There has been a place of worship on the site since 700 AD. The current gothic Cathedral was begun in 1195, the Choir in 1200, the Transepts between 1220 to 1240 and the Nave was started in 1260. Last to be built was the Lady Chapel in the 1330s. The ornate metal choir screen is relatively modern, from the Victorian period.
On this most poignant of Remembrance days, the centenary of Armistice Day of WWI, let’s have a look at the display of ceramic poppies which has been making its way around the UK since August 2014.
Worcester Cathedral, more formally known as The Cathedral Church of Christ and the Blessed Mary the Virgin of Worcester, has a very warm and engaging feel to it, possibly because it’s a hodgepodge of every type of English architecture from Norman to Perpendicular Gothic, likely the result of the long period of time over which it was constructed, from 1084 to 1504.
The current cathedral was begun about 1175 on a new site to the north of the old minster church, built around 700 AD. Wells was the first English cathedral to be built entirely in the new Gothic style, brought from France by Bishop Reginald de Bohun.
The present Cathedral was begun in 1093 and is unapologetically Norman, with its square towers and solid appearance. Perched on a rocky peninsula, the Cathedral served partly as a fortification against the Scots to the north, but also the newly defeated Saxons, who had previously built a cathedral on the site to house the relics of St. Cuthbert, transported in 995 from the Holy Island of Lindisfarne, one of the Farne Islands.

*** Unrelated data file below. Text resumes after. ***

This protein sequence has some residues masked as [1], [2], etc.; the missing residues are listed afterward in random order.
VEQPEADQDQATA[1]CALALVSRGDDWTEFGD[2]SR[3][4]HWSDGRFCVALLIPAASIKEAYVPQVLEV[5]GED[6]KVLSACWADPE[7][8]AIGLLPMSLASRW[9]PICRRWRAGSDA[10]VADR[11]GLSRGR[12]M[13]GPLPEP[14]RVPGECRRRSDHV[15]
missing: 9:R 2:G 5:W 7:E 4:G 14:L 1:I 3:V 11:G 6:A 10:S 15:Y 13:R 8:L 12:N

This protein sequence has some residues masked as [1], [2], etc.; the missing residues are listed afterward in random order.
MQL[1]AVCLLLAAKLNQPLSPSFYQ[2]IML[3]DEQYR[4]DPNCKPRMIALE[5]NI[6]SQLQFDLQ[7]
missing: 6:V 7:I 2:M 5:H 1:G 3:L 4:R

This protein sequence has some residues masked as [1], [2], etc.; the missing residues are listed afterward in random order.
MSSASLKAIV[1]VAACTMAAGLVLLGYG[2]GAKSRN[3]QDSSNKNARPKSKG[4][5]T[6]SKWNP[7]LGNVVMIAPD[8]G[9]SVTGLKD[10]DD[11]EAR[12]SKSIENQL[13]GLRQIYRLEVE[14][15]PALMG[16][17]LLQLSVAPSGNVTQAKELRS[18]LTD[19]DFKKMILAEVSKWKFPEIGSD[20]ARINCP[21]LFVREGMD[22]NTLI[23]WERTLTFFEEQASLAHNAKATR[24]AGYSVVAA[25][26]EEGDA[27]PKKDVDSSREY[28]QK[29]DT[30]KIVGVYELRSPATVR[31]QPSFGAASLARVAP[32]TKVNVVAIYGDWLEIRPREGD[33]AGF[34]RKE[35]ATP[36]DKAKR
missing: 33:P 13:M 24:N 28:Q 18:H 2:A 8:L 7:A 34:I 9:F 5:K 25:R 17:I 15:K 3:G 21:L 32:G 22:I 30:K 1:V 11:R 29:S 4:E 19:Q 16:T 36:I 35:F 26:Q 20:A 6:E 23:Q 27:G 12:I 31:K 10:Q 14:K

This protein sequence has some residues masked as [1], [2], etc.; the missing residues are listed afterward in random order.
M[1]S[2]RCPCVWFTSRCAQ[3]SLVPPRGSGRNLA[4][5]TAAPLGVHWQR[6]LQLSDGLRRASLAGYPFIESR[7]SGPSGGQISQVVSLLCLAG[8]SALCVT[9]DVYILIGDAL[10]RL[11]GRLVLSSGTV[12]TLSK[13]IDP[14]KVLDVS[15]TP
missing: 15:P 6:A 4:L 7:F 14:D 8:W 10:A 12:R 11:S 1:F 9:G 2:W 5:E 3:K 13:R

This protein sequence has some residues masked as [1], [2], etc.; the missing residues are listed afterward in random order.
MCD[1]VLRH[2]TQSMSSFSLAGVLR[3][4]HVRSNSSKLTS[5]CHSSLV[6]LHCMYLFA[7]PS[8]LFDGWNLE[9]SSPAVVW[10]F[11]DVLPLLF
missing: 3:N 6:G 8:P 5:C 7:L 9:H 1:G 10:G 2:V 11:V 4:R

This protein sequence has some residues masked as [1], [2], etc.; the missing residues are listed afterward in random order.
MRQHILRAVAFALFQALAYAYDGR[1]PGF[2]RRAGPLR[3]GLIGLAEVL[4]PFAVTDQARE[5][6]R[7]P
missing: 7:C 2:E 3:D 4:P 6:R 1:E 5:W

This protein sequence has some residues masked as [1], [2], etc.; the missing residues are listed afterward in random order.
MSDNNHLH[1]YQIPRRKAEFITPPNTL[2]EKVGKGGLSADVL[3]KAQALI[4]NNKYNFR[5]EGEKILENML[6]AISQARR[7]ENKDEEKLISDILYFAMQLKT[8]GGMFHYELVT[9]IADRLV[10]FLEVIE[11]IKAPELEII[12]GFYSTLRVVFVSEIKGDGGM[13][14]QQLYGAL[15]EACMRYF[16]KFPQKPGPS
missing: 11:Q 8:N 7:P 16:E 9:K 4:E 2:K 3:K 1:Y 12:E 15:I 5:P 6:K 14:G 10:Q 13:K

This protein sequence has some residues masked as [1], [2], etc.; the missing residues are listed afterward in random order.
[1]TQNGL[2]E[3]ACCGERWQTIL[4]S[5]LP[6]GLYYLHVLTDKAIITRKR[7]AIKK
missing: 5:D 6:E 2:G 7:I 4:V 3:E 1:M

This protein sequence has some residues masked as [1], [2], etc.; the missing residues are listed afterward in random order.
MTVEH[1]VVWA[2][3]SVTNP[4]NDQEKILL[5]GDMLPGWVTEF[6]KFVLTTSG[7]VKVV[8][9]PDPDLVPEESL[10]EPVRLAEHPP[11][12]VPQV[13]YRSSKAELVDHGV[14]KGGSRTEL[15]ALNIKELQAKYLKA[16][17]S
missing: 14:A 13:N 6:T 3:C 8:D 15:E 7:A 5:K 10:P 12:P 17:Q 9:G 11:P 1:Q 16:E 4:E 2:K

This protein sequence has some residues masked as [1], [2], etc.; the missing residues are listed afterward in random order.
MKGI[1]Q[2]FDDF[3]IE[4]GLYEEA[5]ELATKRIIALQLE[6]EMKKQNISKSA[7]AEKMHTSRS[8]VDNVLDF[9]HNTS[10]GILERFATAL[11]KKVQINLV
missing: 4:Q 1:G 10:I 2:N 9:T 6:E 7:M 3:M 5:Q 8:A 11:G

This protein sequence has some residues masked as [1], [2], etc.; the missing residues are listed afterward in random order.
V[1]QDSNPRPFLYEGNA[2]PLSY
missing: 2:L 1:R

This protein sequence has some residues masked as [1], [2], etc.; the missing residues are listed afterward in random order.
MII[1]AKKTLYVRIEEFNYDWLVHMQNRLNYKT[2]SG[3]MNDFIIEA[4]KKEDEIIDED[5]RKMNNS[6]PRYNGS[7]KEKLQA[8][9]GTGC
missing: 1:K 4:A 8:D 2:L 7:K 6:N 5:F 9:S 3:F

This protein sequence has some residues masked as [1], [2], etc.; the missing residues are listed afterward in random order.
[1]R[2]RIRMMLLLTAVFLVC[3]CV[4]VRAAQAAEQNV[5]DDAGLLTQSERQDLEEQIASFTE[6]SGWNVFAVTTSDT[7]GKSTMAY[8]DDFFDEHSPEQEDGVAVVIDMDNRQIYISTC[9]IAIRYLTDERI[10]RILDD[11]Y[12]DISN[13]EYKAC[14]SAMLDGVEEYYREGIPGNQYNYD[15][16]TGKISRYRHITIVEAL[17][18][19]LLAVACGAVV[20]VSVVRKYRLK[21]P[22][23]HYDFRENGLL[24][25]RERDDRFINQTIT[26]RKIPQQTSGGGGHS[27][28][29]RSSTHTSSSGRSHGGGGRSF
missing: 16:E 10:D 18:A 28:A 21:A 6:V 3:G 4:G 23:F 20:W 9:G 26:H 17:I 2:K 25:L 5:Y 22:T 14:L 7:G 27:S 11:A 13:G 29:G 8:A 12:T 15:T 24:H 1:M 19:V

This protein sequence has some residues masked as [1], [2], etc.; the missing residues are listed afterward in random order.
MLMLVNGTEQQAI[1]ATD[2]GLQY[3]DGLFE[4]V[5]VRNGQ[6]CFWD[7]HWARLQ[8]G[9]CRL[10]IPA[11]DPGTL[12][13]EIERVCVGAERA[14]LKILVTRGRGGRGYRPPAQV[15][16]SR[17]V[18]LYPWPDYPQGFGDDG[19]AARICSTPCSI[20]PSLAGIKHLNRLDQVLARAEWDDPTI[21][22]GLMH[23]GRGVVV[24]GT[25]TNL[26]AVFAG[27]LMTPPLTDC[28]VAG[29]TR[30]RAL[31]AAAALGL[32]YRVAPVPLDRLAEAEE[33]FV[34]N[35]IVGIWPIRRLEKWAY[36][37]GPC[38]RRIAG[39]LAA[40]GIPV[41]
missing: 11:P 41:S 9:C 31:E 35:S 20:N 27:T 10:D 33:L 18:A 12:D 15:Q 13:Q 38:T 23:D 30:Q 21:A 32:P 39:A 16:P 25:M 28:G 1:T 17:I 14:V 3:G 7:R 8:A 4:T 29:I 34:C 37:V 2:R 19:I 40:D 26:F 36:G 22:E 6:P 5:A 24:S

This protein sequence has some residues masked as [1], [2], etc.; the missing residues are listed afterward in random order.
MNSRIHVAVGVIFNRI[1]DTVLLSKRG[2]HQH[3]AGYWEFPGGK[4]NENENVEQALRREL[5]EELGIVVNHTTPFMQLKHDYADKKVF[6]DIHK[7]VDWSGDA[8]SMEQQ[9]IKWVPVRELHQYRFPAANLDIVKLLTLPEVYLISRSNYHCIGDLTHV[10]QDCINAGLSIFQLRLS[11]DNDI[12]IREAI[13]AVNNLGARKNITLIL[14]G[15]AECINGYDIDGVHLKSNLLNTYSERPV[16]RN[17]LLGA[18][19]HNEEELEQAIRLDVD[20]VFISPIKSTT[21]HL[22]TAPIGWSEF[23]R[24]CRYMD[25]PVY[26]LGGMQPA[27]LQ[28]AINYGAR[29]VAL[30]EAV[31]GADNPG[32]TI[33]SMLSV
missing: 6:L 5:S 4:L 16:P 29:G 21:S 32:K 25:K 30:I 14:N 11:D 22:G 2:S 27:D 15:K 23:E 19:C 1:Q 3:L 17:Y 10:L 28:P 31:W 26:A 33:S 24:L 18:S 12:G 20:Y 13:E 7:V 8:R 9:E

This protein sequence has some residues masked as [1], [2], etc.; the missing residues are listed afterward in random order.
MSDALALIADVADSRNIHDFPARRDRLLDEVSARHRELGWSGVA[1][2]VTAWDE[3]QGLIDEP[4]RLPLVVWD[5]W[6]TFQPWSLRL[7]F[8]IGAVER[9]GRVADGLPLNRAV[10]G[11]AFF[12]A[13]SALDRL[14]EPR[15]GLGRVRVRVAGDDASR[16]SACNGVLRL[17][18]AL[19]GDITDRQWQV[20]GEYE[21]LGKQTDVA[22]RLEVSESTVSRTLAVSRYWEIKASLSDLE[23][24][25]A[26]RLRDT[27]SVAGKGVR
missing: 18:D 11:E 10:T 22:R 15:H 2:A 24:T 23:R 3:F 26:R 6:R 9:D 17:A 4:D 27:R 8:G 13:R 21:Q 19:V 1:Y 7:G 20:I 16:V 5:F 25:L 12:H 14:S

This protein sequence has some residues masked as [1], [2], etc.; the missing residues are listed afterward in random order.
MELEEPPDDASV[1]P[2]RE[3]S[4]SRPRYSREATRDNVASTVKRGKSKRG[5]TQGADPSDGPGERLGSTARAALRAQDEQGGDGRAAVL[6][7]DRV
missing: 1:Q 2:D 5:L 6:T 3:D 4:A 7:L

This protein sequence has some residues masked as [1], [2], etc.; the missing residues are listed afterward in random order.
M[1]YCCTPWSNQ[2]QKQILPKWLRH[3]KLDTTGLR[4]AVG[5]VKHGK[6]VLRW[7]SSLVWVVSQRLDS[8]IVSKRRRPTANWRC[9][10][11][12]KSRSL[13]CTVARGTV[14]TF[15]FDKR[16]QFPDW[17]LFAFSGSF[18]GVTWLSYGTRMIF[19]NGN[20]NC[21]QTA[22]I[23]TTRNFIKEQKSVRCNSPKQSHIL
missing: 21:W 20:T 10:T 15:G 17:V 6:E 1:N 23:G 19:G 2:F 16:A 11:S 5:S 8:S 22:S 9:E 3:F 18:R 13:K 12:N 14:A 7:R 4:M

Exeter is a scrumptious frothy wedding cake of a cathedral with the longest continuous vault in Europe. While it retains its sturdy Norman towers, the majority of what we see today is of the exuberant Decorated gothic design and was completed around 1400.
In 1307, Lincoln Cathedral’s central tower spire was the tallest manmade structure in the world. At a soaring 525 feet, it was higher than the great pyramid at Giza. Unfortunately, a gale brought it down to earth in 1549. But I’m getting ahead of myself. So let’s begin at the beginning.
If Exeter Cathedral is a sumptuous white wedding gown, Chichester Cathedral is a grey morning suit with a particularly vibrant waistcoat.
Salisbury Cathedral, also known as New Sarum, is blessed with several unique attributes. First is its architectural consistency. Barring the tower and spire, it was constructed all in one go between 1220 and 1258, a mere 38 years, in a mature Early Gothic style.
Norwich Cathedral embodies the single-minded ambition of its first bishop, Herbert de Losinga. A controversial figure, our Herbert. He secured his position through bribery and displayed equal contempt for Norwich’s local citizenry, dispossessing and demolishing about a third of the Anglo-Danish town to build the Cathedral and its close.
As cathedrals go, Ely Cathedral is one of the biggies. Literally, at 537 ft long, but also because of its story, which began in 672.